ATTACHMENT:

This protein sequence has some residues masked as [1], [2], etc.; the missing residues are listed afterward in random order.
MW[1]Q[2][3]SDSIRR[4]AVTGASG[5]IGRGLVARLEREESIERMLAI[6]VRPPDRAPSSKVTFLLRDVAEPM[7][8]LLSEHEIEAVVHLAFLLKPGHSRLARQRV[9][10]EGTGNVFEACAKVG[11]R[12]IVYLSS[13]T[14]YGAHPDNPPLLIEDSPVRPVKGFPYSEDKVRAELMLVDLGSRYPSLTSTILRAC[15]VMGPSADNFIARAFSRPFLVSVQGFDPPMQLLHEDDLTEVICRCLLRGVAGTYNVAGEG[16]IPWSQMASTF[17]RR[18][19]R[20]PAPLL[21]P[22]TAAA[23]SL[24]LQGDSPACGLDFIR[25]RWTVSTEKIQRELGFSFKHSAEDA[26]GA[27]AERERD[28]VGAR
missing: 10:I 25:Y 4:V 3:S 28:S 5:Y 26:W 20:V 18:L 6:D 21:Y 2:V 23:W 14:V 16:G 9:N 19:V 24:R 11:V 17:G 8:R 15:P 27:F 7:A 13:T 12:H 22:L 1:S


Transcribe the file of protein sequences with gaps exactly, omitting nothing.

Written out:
This protein sequence has some residues masked as [1], [2], etc.; the missing residues are listed afterward in random order.
MW[1]Q[2][3]SDSIRR[4]AVTGASG[5]IGRGLVARLEREESIERMLAI[6]VRPPDRAPSSKVTFLLRDVAEPM[7][8]LLSEHEIEAVVHLAFLLKPGHSRLARQRV[9][10]EGTGNVFEACAKVG[11]R[12]IVYLSS[13]T[14]YGAHPDNPPLLIEDSPVRPVKGFPYSEDKVRAELMLVDLGSRYPSLTSTILRAC[15]VMGPSADNFIARAFSRPFLVSVQGFDPPMQLLHEDDLTEVICRCLLRGVAGTYNVAGEG[16]IPWSQMASTF[17]RR[18][19]R[20]PAPLL[21]P[22]TAAA[23]SL[24]LQGDSPACGLDFIR[25]RWTVSTEKIQRELGFSFKHSAEDA[26]GA[27]AERERD[28]VGAR
missing: 10:I 25:Y 4:V 3:S 28:S 5:Y 26:W 20:V 18:L 6:D 21:Y 2:V 23:W 14:V 16:G 9:N 19:V 24:R 11:V 17:G 8:R 15:P 27:F 7:A 13:T 12:H 22:L 1:S